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I dumbly downloaded a .jar file that contained jRAT. When run, it stalls, gives a FileNotFoundException, then crashes. When I ls'd, the jar was there. When I cd'd out and back in, the jar was gone.

I'm running Debian Wheezy, and GNOME. Now there is a white block thing in the panel, and when hovering over it it says jRAT. Here's the block:

white blocky thingie in panel

Here's me hovering over it:

enter image description here

3 questions:

  1. How do I get rid of this?
  2. How did it remove itself?
  3. How can I remove the annoying white blocky thing?
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  1. There's apparently a remover hosted by the author of jRAT at https://github.com/redpois0n/. I recommend reading the sources and cleaning up yourself rather than running untrusted code though :-)

  2. No idea. It could be that it redefined your ls function, but you would normally require a reload of the environment to have the new ls taken into account. Was that thing installed as root? How exactly did you cd back in? With a new terminal? Are you sure it didn't just delete itself and your timing was just a coincidence?

  3. Isn't this the same question as 1? In any case you can identify the running process, it should have a socket or a D-Bus connection (or a pipe or shm segment or any other IPC handle) open with your desktop environment's panel. Find out how your panel handles systray notifications and then figure out how to find if a process uses the systray. Then you can happily parse /proc to find the culprits! (and some possible alternative methods on this SE question)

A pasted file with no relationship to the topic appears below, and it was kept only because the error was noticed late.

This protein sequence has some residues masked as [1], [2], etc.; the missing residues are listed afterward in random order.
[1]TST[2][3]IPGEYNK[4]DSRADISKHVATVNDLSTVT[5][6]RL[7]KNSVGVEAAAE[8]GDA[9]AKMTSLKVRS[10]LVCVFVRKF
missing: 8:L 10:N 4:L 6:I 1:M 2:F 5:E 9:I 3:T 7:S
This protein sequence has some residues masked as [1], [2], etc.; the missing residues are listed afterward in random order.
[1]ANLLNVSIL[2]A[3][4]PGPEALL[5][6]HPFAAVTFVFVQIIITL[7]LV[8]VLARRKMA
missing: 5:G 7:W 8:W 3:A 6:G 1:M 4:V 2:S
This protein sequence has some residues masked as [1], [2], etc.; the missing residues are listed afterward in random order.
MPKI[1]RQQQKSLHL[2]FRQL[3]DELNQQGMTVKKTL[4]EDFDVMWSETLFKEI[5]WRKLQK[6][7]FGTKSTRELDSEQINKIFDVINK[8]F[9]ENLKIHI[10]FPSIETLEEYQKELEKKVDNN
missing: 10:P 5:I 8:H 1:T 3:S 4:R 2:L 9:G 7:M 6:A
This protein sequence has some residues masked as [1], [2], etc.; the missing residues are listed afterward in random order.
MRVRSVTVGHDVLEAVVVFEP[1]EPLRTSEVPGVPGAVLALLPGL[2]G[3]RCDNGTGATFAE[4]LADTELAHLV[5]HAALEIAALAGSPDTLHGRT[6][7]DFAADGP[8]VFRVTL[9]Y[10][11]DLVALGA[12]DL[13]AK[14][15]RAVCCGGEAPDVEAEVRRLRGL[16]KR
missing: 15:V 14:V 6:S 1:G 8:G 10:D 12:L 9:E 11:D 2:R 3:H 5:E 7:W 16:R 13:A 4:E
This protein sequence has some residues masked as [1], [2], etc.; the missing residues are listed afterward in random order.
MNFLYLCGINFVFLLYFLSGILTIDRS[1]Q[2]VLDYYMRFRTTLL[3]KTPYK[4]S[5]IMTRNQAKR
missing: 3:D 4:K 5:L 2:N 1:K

• Ensure you clean .profile, .bash_rc, your XDG autostart directory, whatever files you have that define the XDG session you run (not sure where these are located). – Steve Dodier-Lazaro Oct 14 '14 at 0:02
  • Reply to No. 2: All in the same terminal. And it was run by me (not root). – Spotlight Oct 14 '14 at 1:05
  • I would go with coincidental deleting then, at least until I can get hold of some code to read. – Steve Dodier-Lazaro Oct 14 '14 at 11:48
  • It hid itself in my Documents folder as .com.apple.mobilesecurity.Bonjour.jar,jar. Tricky thing, considering that I deal with Apple stuff alot. Thank you! – Spotlight Oct 14 '14 at 12:58
  • I would not assume that the code "knows" you would be unlikelier to delete Bonjour than another user. Rather, Bonjour has a legitimate reason to be run on any platform. Don't you have access to the code in the jar? If you do you could (maybe?) check what else you need to clean up. – Steve Dodier-Lazaro Oct 14 '14 at 19:01

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